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Report: Wealthy still lavish luxury on friends, colleagues

By Shi Jing and Yu Ran in Shanghai | China Daily | Updated: 2013-01-16 07:27

The famous baijiu brand Moutai has fallen out of the top 10 preferred brands used as business or personal gifts by China's millionaires, according to a new report, but it was still the only Chinese brand to make it into the top 15.

The Hurun Report's Chinese Luxury Consumer Survey 2013, released on Tuesday, showed the Chinese liquor brand dropped from 5th place last year to 13th in the list of preferred gift brands.

Rupert Hoogewerf, founder and chief researcher of the Hurun Report, a leading luxury publishing and events group, said he wasn't surprised the brand had fallen down the list of gifts favored by the rich, given the government's recent ban on officials' spending excessively on expensive gifts.

"Its drop in popularity came on the back of the public debate on whether government officials, the largest customer base for Moutai, should be allowed to consume what is effectively a luxury brand with its main product retailing at 1,800 yuan ($289) a bottle, and also a health scare involving the use of plasticizers," said Hoogewerf.

Established in 1999 by Hoogewerf, the Hurun Report is widely recognized as the country's foremost tracker of the various changes taking place among China's so-called high net worth individuals.

The latest gifts report is based on a survey of 551 Chinese mainland millionaires who each has a personal net worth in excess of 10 million yuan.

The report also showed that as well as gifts of baijiu falling in popularity, luxury watches have also dropped down the list, which it suggested was strongly influenced by the recent, much-publicized case of Yang Dacai, a former head of the work safety administration in Shaanxi province, who was discovered to be in possession of many expensive watches that cost far more than his salary.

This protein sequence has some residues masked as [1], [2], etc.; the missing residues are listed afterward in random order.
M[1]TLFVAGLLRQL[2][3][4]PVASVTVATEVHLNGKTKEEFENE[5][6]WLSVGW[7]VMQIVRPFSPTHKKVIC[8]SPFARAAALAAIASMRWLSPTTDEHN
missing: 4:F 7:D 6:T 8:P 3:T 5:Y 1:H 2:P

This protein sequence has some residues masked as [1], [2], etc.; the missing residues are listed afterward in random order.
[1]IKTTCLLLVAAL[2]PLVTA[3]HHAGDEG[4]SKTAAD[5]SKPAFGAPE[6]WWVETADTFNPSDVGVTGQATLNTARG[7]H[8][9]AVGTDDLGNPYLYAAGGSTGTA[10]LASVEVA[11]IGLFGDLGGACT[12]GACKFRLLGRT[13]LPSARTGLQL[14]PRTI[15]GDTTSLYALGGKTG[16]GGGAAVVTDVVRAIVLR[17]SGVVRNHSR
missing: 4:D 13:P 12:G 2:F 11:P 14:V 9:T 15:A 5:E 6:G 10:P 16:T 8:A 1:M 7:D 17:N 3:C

The report showed that the Swiss watchmaker Longines was the only watch brand to make the list, coming in at 15th place, replacing the more expensive Rolex, which dropped off the list altogether this year.

"This year, there is a clear trend toward gifting more modestly priced top luxury goods," Hoogewerf added, explaining that the tougher economic conditions in 2012, coupled with the country's new political leadership's intended crackdown on corruption, meant that many previously generous individuals were showing more restraint in offering gifts.

The report showed that the French winemaker Chateau Lafite was the only drinks brand to make the Top 10, which it described as "a clear representation of the Chinese luxury consumers' newfound love of wine".

Items produced by the electronics giant Apple Inc rose from fourth place last year to second place this year as the preferred gift brand by men, and the only digital product brand making it into the Top 10.

In terms of origin, French gifts still appeared to be very much in vogue, dominating the list.

Louis Vuitton was seen as the most preferred brand for gifts from men, as 13.9 percent of interviewees showed preference for it.

Chanel was voted the best brand for gifts from women, taking 15.9 percent of the female vote.

The fashion brand Burberry was the United Kingdom name to make the Top10 this year.

And Gucci and Montblanc also performed well, both making into the Top 10 for the first time.

Despite tougher economic conditions this year, it appears that the amounts being spent are still eye-watering to the average consumers.

Yu Kang, a 56-year-old billionaire and Shanghai property developer, spent about 2 million yuan on gifts last year.

"I preferred widely recognized luxury items valued at more than 10,000 yuan, such as Hermes and Chanel bags, Cartier jewelry, and Montblanc pens," said Yu.

The billionaire also admitted to sending gifts including more than 50 iPhones, 10 iPad3s, five iPad minis, and a dozen Macbooks to his business partners and friends.

Huang Le, a 53-year-old businesswoman running a shoe trading company in Wenzhou, Zhejiang province, added that she hadn't given out any branded bags as gifts in the past year, saying they are not as valuable as diamond jewelry and watches.

Huang said she had bought various Cartier diamond rings and a watch by Patek Philippe as New Year gifts for close friends and regular business contacts.

"I don't think it is very appropriate to send gifts valued any less than 200,000 yuan per item, and that's quite common among businesswomen," said Huang.

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Report: Wealthy still lavish luxury on friends, colleagues

(China Daily 01/16/2013 page13)

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